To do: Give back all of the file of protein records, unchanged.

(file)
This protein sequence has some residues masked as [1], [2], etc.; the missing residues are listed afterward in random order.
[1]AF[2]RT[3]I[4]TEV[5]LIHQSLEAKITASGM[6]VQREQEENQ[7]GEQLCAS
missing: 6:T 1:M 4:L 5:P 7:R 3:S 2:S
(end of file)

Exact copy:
This protein sequence has some residues masked as [1], [2], etc.; the missing residues are listed afterward in random order.
[1]AF[2]RT[3]I[4]TEV[5]LIHQSLEAKITASGM[6]VQREQEENQ[7]GEQLCAS
missing: 6:T 1:M 4:L 5:P 7:R 3:S 2:S